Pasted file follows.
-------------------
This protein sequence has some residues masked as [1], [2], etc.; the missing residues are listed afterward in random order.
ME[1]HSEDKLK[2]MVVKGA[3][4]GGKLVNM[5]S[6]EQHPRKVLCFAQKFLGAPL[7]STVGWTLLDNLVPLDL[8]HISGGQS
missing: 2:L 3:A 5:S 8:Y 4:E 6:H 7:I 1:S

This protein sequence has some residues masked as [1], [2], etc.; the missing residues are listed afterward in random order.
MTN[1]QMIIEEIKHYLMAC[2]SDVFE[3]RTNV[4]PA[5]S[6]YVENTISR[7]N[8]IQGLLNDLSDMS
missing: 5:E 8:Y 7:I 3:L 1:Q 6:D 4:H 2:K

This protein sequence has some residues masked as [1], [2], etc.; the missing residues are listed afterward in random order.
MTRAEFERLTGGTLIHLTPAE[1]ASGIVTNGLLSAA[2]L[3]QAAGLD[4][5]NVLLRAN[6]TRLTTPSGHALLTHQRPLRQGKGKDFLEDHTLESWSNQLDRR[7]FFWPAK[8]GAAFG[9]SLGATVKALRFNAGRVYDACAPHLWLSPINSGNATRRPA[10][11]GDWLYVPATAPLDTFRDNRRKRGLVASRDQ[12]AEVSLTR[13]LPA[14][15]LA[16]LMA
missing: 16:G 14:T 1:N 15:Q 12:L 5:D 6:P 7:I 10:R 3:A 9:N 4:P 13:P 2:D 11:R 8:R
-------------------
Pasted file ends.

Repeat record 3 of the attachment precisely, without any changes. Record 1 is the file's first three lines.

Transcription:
This protein sequence has some residues masked as [1], [2], etc.; the missing residues are listed afterward in random order.
MTRAEFERLTGGTLIHLTPAE[1]ASGIVTNGLLSAA[2]L[3]QAAGLD[4][5]NVLLRAN[6]TRLTTPSGHALLTHQRPLRQGKGKDFLEDHTLESWSNQLDRR[7]FFWPAK[8]GAAFG[9]SLGATVKALRFNAGRVYDACAPHLWLSPINSGNATRRPA[10][11]GDWLYVPATAPLDTFRDNRRKRGLVASRDQ[12]AEVSLTR[13]LPA[14][15]LA[16]LMA
missing: 16:G 14:T 1:N 15:Q 12:L 5:D 6:P 7:I 10:R 3:A 9:N 4:P 13:P 2:D 11:R 8:R